Durham police join national movement to add more women to force :: WRAL.com


— The Durham police department has joined a national movement to recruit more women to its ranks.

The Durham police are part of 140 agencies across the country that have signed the 30×30 Pledge, where they aim to ‘go above and beyond’ to increase female representation.

The pledge’s objective is to have women represent 30 percent of police recruit classes by 2030.

“For several years, the Durham Police Department’s sworn female ranks have typically been above the national average,” said Police Chief Patrice Andrews. “When I signed the letter of intent to join the 30×30 Pledge movement in November 2021, 17 percent of our police officers were women. A number of best practices the 30×30 program advocates, the Durham Police Department already had in place. However, this department fully recognizes the value that qualified female officers, and candidates in other underrepresented groups, bring for improved public safety. We look forward to formally implementing the 30×30 Pledge as part our recruitment strategy.”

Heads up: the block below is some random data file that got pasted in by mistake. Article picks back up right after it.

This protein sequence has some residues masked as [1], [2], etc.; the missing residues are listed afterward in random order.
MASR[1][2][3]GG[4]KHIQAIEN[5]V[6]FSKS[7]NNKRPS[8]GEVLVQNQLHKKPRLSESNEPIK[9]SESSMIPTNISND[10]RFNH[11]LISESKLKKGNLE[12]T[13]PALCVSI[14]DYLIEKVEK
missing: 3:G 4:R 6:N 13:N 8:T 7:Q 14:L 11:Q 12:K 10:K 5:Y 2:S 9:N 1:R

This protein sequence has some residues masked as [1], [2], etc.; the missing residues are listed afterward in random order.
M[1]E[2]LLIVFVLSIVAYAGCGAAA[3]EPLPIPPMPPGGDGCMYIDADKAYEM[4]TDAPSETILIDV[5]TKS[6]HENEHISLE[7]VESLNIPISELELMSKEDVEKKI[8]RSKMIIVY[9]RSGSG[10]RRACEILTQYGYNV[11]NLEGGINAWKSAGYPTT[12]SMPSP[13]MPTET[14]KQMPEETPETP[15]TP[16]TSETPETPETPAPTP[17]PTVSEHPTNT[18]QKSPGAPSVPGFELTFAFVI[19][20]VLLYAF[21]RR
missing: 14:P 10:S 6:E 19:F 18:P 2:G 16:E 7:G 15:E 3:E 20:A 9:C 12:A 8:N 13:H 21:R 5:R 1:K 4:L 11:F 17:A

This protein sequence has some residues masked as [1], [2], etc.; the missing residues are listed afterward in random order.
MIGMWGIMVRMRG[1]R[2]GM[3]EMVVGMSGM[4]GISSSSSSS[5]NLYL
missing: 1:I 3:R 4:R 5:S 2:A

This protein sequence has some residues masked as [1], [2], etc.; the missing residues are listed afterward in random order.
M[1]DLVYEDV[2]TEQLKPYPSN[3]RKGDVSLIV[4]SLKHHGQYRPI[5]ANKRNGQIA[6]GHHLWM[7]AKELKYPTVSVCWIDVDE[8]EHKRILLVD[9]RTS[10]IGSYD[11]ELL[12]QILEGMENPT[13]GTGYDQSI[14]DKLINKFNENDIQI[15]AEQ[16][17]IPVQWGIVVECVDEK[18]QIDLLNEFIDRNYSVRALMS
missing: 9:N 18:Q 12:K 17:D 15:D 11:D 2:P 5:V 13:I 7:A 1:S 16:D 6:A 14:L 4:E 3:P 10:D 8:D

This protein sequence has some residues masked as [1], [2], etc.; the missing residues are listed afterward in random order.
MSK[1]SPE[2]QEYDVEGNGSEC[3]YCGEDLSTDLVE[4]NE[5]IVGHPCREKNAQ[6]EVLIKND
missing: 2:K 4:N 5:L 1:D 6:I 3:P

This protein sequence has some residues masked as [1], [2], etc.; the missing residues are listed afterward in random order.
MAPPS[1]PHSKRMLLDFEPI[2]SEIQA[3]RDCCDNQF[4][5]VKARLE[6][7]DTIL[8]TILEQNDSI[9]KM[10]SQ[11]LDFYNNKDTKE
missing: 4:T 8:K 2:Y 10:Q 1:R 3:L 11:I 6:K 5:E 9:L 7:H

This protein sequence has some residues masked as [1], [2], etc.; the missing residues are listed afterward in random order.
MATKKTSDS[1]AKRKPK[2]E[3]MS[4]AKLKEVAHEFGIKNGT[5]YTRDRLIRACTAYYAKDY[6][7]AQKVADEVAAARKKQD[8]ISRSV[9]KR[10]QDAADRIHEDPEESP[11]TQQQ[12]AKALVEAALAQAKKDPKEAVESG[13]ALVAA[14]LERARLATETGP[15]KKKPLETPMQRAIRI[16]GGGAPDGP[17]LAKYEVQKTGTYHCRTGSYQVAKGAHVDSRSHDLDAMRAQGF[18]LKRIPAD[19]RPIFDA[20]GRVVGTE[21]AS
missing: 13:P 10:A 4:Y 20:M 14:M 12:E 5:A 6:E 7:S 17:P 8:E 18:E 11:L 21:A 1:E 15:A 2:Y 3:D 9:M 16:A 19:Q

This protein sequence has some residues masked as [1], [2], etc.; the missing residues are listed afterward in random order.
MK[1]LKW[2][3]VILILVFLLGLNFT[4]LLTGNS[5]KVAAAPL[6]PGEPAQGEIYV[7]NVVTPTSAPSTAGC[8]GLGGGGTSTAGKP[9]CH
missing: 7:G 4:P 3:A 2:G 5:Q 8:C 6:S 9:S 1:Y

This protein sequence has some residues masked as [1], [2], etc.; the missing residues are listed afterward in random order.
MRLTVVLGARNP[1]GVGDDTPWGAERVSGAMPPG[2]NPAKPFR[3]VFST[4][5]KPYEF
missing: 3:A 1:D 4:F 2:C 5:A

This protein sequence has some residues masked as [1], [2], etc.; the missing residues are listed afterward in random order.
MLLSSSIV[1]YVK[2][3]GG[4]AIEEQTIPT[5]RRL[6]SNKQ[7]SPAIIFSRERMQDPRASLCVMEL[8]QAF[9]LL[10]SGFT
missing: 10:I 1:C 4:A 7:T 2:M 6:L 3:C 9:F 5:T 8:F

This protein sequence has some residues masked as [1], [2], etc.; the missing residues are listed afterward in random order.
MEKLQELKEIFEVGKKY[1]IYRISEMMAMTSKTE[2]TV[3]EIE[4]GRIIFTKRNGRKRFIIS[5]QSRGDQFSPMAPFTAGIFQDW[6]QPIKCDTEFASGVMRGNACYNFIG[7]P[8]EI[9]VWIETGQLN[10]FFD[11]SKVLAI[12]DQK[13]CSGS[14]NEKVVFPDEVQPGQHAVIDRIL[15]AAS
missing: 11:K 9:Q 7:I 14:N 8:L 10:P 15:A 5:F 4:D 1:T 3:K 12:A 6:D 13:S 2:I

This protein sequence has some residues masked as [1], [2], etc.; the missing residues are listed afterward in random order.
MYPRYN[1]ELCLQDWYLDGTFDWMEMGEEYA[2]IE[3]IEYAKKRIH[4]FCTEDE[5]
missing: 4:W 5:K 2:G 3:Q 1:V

Organizers of the program said women make up 12 percent of sworn officers and three percent of police leadership in the nation.

Some women within the DPD include Chief Andrews, Deputy Chief Shari Montgomery, and Deputy Chief Melissa Bishop. In June 1972, Barbara Loftin and Phyllis Thorpe became the first women to join Durham’s police force.